He sees straight into this woman’s inner longings and knows she has been trying to fill a spiritual need with temporal fixes. He offers her love, compassion, and calls her to embrace the Living Water that will never run dry. Amazed and astonished by His insight and willingness to meet her in her brokenness, she runs off into the city rejoicing in God and telling everyone about the Messiah.

That same Jesus who leaned into that woman’s sexual pain and brokenness is the same Jesus we serve and worship today.

He is not a God who is shy or embarrassed by our sexuality, but a God who created that aspect of our lives and wants to help us embrace it rightly. If Jesus Himself wasn’t shy about pursuing conversations about sexuality, then we, His Church, shouldn’t be either.

I want to encourage you with the same words I wrote in Sex, Purity, and the Longings of a Girl’s Heart: 

“As you think back on your personal journey, what has shaped your beliefs about sex? Whether negative or positive, what has been most influential in your life?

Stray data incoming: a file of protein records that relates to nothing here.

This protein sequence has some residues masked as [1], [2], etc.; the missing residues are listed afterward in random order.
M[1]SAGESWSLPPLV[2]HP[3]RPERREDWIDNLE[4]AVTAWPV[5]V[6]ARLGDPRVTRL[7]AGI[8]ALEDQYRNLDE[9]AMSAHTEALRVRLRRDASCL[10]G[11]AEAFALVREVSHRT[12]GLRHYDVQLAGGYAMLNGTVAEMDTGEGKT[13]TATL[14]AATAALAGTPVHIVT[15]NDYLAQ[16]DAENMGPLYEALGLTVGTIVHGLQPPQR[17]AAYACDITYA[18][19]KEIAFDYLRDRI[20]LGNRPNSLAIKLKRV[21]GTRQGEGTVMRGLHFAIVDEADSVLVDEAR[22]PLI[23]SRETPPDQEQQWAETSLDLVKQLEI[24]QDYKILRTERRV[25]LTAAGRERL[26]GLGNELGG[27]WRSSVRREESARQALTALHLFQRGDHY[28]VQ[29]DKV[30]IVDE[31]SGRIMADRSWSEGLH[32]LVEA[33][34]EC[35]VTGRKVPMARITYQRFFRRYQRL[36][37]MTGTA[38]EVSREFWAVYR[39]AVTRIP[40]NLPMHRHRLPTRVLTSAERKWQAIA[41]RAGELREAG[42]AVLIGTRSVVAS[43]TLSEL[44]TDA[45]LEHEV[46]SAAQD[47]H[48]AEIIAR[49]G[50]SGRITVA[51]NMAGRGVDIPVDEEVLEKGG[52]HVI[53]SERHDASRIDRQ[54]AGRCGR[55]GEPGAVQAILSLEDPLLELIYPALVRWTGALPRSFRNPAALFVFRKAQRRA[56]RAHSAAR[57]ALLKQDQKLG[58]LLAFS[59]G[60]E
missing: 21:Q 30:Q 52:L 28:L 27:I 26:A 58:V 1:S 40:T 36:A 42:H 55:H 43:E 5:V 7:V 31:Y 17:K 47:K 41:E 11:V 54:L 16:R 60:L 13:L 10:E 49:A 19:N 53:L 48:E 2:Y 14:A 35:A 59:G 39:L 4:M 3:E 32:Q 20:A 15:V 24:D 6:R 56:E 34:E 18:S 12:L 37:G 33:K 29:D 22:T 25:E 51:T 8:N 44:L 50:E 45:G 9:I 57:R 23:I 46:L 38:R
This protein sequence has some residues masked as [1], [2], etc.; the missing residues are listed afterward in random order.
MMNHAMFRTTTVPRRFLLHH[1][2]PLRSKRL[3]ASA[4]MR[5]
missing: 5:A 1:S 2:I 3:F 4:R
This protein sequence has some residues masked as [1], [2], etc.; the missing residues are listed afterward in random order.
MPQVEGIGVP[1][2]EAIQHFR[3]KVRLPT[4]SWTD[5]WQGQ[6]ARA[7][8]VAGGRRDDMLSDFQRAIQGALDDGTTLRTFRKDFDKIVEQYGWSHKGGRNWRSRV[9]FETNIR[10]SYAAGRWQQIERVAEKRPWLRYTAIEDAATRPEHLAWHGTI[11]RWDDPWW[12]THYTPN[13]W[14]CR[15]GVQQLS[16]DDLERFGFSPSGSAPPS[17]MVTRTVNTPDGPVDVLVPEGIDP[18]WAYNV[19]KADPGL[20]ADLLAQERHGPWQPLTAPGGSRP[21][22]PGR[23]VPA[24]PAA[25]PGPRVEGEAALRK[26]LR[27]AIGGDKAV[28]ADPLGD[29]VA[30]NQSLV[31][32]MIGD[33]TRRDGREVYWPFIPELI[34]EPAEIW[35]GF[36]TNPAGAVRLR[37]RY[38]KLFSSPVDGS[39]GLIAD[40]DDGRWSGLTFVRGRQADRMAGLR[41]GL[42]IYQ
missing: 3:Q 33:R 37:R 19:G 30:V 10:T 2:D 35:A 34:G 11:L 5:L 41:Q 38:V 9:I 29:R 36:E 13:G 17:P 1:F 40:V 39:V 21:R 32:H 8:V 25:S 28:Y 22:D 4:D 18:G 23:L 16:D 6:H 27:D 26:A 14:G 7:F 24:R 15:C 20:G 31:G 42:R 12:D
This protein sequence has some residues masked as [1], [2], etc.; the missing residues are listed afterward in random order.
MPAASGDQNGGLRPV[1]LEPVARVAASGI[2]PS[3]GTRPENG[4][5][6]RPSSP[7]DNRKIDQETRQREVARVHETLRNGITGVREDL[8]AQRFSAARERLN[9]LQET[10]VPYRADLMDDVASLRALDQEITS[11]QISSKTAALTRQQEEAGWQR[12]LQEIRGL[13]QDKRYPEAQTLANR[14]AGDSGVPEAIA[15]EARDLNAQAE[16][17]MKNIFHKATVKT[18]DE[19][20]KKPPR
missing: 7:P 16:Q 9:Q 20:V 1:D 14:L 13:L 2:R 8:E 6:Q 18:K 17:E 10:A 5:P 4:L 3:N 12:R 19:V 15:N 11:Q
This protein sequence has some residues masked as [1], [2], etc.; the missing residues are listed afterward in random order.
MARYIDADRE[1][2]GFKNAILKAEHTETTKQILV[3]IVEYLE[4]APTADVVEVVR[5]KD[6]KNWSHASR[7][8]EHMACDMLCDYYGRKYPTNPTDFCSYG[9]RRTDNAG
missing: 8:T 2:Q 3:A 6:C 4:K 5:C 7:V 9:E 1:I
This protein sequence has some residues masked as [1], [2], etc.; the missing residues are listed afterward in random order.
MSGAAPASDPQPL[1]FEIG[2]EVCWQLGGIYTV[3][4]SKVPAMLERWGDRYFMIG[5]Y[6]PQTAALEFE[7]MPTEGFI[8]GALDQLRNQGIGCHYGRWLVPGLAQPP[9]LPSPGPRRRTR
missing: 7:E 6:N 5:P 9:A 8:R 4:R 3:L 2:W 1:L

So much of the confusion surrounding our sexuality is a result of being discipled by the world. The only way to redeem our sexuality is to turn back to the One who created us. Instead of continuing to listen to the world, we need to be discipled by the One who designed us. The One who loves us and created us. The One who understands our sexuality and has a good and beautiful plan for it.”

Conversations about sexuality belong in the Church and amongst God’s people.

Will You Help Start the Conversation?

He holds the answers to life, health, and freedom in this area. I pray you will join me in leading the charge by starting these much-needed conversations within your own church. I pray that my book would also be a helpful tool and resource for you as you begin talking about sexual issues more amongst women.

God and sexuality go hand-in-hand. Let’s be intentional as Christian women to disciple one another in the area of sexuality as much as we do in everything else.

I’d love to hear from you below!

  • What is the climate of your church right now? Is sexuality a normal topic of conversation or is it taboo?
  • What do you personally wish more Churches would talk about regarding sexuality?
  • What can you do to lead in your church by bringing these conversations to the surface.